Thursday, March 21, 2013

Interview with Poet Ryan Teitman


Every clock in our house
had unfinished business.
Every note my father
struck in the dark
before he left for work
was another life waiting

-from “Hard Light Through Hemlock,” by Ryan Teitman

Ryan Teitman, a 2004 graduate of Penn State’s English Department, is the author of the poetry collection Litany for the City. This, his first book, won the A. Poulin Jr. Prize and is published by BOA Editions. Teitman, formerly the Wallace Stegner Fellow in Poetry at Stanford, recently received a grant from the National Endowment for the Arts. He is the recipient of an  AWP Intro Journal Award in poetry, the winner of the Mid-American Review’s Fineline Competition, and a finalist for a Ruth Lilly Fellowship. His poems have appeared in Ninth Letter, The Southern Review, Sycamore Review, Third Coast, and many other journals. Teitman worked as a newspaper reporter in Philadelphia before earning an MFA in Creative Writing and an MA in English at Indiana University. He currently works as the Emerging Writing Lecturer at Gettysburg College.

*   *   *

Ryan and I met in 2009 at Indiana University. He was a student in IU’s MFA program and I had the wonderful good fortune to read a few of his
early drafts, drafts so finely honed and beautiful that they were more like polished gems. I approached Ryan for this interview when I decided to review his debut book Litany for the City. (You can read the review here.) To give you a flavor of his poetry before we get into the interview, here’s a quick overview of the book: 

Litany for the City is a slim volume of richly-textured poems, full of exquisitely detailed and surprising images. As the title suggests, the theme of the city is a primary impulse in the book, be it a specific city such as Philadelphia or London, or the hazed impression of a generic city, or the repetition of the word “city.” Also weaving in and out to bind the collection together are religious elements, evident simply by glancing at the title of the book and the title of the poems in the table of contents, e.g., “Vespers,” “Cathedrals,” “A Sunday Box.” Litany for the City is an impressive debut with its thought-provoking, sensory-filled, and sometimes fascinatingly strange, details. Before continuing with the interview, I’ll leave you with an example of such detail, a snippet from a section of the prose-poem sequence "Metropolitan Suite":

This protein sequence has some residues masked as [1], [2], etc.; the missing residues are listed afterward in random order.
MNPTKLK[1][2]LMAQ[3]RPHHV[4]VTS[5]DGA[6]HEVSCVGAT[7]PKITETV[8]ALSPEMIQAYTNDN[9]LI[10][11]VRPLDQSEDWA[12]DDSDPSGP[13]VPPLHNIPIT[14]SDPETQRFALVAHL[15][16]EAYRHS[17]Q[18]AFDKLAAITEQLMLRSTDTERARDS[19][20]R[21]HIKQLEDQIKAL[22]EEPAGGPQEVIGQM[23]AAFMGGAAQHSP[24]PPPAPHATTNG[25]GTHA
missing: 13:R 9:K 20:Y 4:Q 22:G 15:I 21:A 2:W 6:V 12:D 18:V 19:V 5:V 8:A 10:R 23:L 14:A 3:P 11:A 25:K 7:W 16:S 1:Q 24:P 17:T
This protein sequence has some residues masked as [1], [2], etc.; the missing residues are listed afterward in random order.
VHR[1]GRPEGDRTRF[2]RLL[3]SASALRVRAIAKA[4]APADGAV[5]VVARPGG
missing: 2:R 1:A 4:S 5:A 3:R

Sunday morning in Jackson Heights, the street vendors cook their tamales—the ripe green smell of peppers roasting black on burners, the subway station rattling overhead like a misshapen music box. On Market, the Chinese food cart sells fresh cuttlefish; men and women wedge their briefcases under their arms and hold their order with both hands, letting the tentacles dangle loosely over the plate’s edge. (64)
—Nancy Chen Long 

(This interview was conducted via email in March 2013 and was first posted in Poetry Matters.)



Some say that one of the primary difficulties a poet may have with a first manuscript is shaping it into a book, as opposed to a collection of disparate poems. Litany for the City coheres strongly around place/physicality, the theme of city/body. Was that something that you set out to do, or something that unfolded as you went along, or perhaps a last minute epiphany? Please share how you shaped the manuscript.

RT: I believe that—consciously or subconsciously—we write about our obsessions. I was writing the book when I lived in Indiana, and most of the poems dealt with Philadelphia, the city I had just left. Slowly, as I continued writing, I realized I wasn’t just writing about one place, but the nature of place itself, especially the idea of cities. The final section, “Metropolitan Suite,” came to the book late. I thought it was a separate project, but I realized it was the idea that my manuscript had been leading to the whole time. Once I made that change, the book went from getting no interest from publishers to being a semi-finalist and finalist in several contests before winning the A. Poulin Jr. Poetry Prize from BOA Editions.